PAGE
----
Much work remains to be done to open China's market: US officials
Washington: Much more work remains to be done to open China's market to US exports and investment, top Obama Administration officials have said expressing satisfaction over the progress made during the US-China Joint Commission on Commerce and Trade (JCCT).
"We made progress today, though we also recognised that there is still work to do," the Acting US Commerce Secretary, Rebecca Blank, said yesterday at the conclusion of 23rd US-China Joint Commission on Commerce and Trade (JCCT).
"Among other important outcomes, we were able to address US concerns relating to intellectual property and innovation, to agree on the elimination of significant regulatory obstacles that were impeding US exports, and to secure meaningful steps for dealing with core issues in China's Government Procurement Agreement accession.
"As China continues to open its market to American exports and investment, it will benefit both of our countries," Blank said.
Blank and the US Trade Representative Ron Kirk co-chaired the JCCT along with Chinese Vice Premier Wang Qishan.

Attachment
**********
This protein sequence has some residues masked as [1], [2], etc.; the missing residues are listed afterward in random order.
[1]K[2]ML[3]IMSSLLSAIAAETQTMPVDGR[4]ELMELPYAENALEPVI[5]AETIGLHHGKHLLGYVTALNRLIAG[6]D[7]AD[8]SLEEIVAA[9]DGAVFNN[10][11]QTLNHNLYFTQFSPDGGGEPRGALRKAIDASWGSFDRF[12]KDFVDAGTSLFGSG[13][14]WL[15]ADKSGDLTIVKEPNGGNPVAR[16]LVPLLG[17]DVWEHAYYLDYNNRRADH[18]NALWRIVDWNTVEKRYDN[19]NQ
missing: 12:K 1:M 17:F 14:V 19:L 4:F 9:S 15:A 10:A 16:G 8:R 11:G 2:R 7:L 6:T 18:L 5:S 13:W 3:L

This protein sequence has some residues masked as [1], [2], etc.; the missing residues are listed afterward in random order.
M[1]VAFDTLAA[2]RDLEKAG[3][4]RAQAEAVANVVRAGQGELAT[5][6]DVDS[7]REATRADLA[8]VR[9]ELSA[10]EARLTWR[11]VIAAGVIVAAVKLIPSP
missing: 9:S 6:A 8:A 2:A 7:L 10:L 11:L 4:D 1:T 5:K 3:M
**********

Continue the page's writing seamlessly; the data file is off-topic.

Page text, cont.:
The US Agriculture Secretary, Tom Vilsack, participated in the discussions.
The US officials announced meaningful progress on key elements of the US-China trade relationship, but also underscored that much more work remains to be done to open China's market to US exports and investment.
"Today's meetings were important both as a capstone to our past efforts and to lay a foundation for progress going forward. The progress we made today on issues of fundamental concern demonstrates that the JCCT is a valuable platform that can produce results for business and workers here at home," Kirk said.
"China is currently the top export market for agricultural products produced by America's farmers and ranchers, and we were able to make progress on several key issues, while reinforcing the inherent value of the products produced in the United States.
"Much more work remains to be completed and we'll continue working with our Chinese counterparts in the year ahead," Vilsack said.
The US and Chinese governments have also signed agreements related to enhancing understanding and measurement of bilateral trade, and increasing the numbers of reverse trade missions which support China's continued development while creating more US exports and jobs.